Preventing Spam in WPForms

Would you like to prevent spam from being sent through your WordPress forms? Many anti-spam options are available, and it can be hard to know which one(s) to choose.

In this tutorial, we’ll walk you through the anti-spam options available in WPForms.

Preventing Spam Overview

Requirements: The Akismet, reCAPTCHA, hCaptcha, and Cloudflare Turnstile integrations are available with any version of WPForms, including WPForms Lite. The Custom Captcha addon is available with any paid license.

Accessing Spam Protection and Security Settings

WPForms has its own spam protection and security settings that you can access directly in the form builder.

To get started, you’ll first need to create a new form or edit an existing one to access the form builder.

Once you’ve opened the form builder, head to Settings » Spam Protection and Security.


Here is where you’ll find most of the configuration options for preventing spam in your form entries.


Throughout this tutorial, we’ll cover how to configure the available anti-spam options.

Enabling Anti-Spam Protection

Note: For anti-spam protection to function properly, JavaScript must be enabled on your site.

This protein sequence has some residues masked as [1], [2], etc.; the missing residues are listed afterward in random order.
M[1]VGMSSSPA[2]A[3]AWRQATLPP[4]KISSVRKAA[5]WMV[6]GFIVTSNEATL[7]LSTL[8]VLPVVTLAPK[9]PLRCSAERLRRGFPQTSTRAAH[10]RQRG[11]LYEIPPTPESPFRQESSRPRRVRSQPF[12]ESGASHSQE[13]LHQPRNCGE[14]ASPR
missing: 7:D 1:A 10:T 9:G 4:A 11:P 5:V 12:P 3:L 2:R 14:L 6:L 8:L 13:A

WPForms has built-in anti-spam protection that verifies a token that our plugin adds to each form.

The token is a time-sensitive cryptographic string that’s very hard to guess or fake. This allows us to halt form submission processing if there’s no token or if the token has expired or is invalid.

You can find this anti-spam option in the form builder under Settings » Spam Protection and Security.

The Enable anti-spam protection option should be toggled on by default, but you can check it here.


With this setting enabled, your form will not submit if a bot triggers the anti-spam protections.


Enabling Akismet Anti-Spam Protection

Akismet anti-spam protection helps keep spammers from submitting WordPress forms. Using smart algorithms, Akismet stops form entries identified as spam from being saved. These algorithms adapt based on user-reported spam, automatically flagging similar content as spam over time.

For a step-by-step guide to using Akismet with WPForms, refer to our tutorial on setting up Akismet anti-spam protection.

Enabling Spam Entry Storage

WPForms lets you choose whether to block spam entries completely or store them in your database. For example, instead of blocking spam entries with Akismet, you can temporarily save them in your form entries page as spam. This allows you to review spam submissions and easily recover false-positive entries.

To allow spam entry storage, toggle the Store spam entries in the database option to the on position.

Store spam entries in the database

Once enabled, entries identified as spam will be stored in the Spam section on the form’s Entries page.

For a detailed guide to spam entry management, see our tutorial on viewing and managing spam entries.

Enabling Minimum Time to Submit

WPForms provides the option to set a minimum time before users can submit your form. Setting a minimum time to submit a form helps to reduce bot submissions on your WordPress forms.